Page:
SMOKE: The Baddest Sink
Originally published: 4 August 2004
You think you got sink problems? You think the dishes are piling up a little? Got a strange odour coming from your drainhole? You filthy amateur.
I don't mean to be nasty, but don't come around here with your big talk of dirty dishes and uncouth sinks. It's like busting into the Pope's inner sanctum and letting rip about the evils of contraception, or sending an email to Michael Schumacher with advice on how to drive.
It's very rude.
See - you're talking to someone who once went a record 78 days without washing the dishes in the sink, and I've met few who can compete at such an intense level.
One person who has always understood the true horrors of a sink gone bad is Bruce Robinson, author of the greatest movie of all time - Withnail and I.
The "I" in the title is Marwood, who - just like his flatmate Withnail - is a starving, unemployed actor. Here follows an extract from the sink scene in the movie.
Marwood has just accused Withnail of being lazy, and Withnail has responded by rushing through to the kitchen to do the washing up, while Marwood attempts to pacify him.
Marwood: No, no, you can't. It's impossible, I swear to you. I've looked into it. Listen to me, listen to me. There are things in there, there's a tea bag growing. You haven't slept in sixty hours, you're in no state to tackle it. Wait until the morning and we'll go in together.
Withnail: This is the morning. Stand aside!
Marwood [restraining Withnail]: You don't understand. I think there may be something alive.
Withnail: What do you mean? A rat?
Marwood: It's possible, it's possible.
Withnail [brandishing his comb]: Then the fucker will rue the day!
[He rushes to the sink and is immediately repelled by the horrific reality that confronts him.]
Withnail: Oh Christ Almighty. Sinew in nicotine base. Keep back, keep back. The entire sink's gone rotten. I don't know what's in here.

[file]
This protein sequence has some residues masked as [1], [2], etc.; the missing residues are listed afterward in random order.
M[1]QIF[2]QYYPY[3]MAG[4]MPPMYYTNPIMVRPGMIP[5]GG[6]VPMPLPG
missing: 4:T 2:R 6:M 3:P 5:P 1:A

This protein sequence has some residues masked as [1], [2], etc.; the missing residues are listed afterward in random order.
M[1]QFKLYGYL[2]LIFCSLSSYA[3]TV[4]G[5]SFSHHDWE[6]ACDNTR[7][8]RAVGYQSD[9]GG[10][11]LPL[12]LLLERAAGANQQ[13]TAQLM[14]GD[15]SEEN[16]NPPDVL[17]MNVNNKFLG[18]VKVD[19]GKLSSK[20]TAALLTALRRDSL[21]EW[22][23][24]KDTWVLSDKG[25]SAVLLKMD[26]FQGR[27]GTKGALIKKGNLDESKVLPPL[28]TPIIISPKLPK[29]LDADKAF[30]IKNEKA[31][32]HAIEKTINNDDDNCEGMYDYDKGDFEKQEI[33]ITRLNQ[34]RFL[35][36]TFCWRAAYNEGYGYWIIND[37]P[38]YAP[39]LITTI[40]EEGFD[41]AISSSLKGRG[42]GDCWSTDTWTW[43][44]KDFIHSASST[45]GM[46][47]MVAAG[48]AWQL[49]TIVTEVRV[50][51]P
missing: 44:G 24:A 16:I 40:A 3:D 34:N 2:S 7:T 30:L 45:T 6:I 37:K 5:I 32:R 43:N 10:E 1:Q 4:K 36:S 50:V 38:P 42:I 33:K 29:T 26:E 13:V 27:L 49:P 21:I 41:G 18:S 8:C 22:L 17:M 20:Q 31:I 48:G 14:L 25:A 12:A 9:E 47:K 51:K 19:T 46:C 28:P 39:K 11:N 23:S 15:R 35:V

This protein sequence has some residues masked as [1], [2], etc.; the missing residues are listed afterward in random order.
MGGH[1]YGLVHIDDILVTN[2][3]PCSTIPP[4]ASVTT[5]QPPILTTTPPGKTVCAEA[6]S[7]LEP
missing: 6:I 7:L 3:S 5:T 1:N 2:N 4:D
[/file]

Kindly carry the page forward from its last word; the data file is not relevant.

[He picks up the white-hot kettle from the stove and hurls it immediately into the sink.]
Marwood: I told you. You've been bitten!
Withnail: Burnt, burnt, the fucking kettle's on fire!
Marwood [transfixed by the contents of the sink]: There's something floating up.
Withnail [wielding cutlery]: Fork it!
Marwood: No, no. I don't want to touch it.
Withnail: You must, you must. That poop will bore through the glaze. We'll never be able to use the dinner service again. [Rummaging through a drawer] Here, get it with the pliers.
Marwood: No, no. Give me the gloves.
Withnail: That's right, put on the gloves. Don't attempt anything without the gloves.
[Marwood moves things about in the sink about. Naso-visual horror.]
Withnail: What is it? What have you found?
Withnail: Matter? Where's it coming from?
Marwood: Don't look, don't look. I'm dealing with it.
Withnail [surrendering to the situation and walking away]: I think we've been in here too long. I feel unusual. I think we should go outside.
Excellent. Of course - the above wouldn't be as funny for someone who has never had a filthy sink, but for professionals like myself it's all good, baby. Maybe it's a syndrome particular to starving actors? I don't know.
All I know is that back in the summer of '93 I had the baddest sink south of the Orange River, and I'm here to tell you all about it.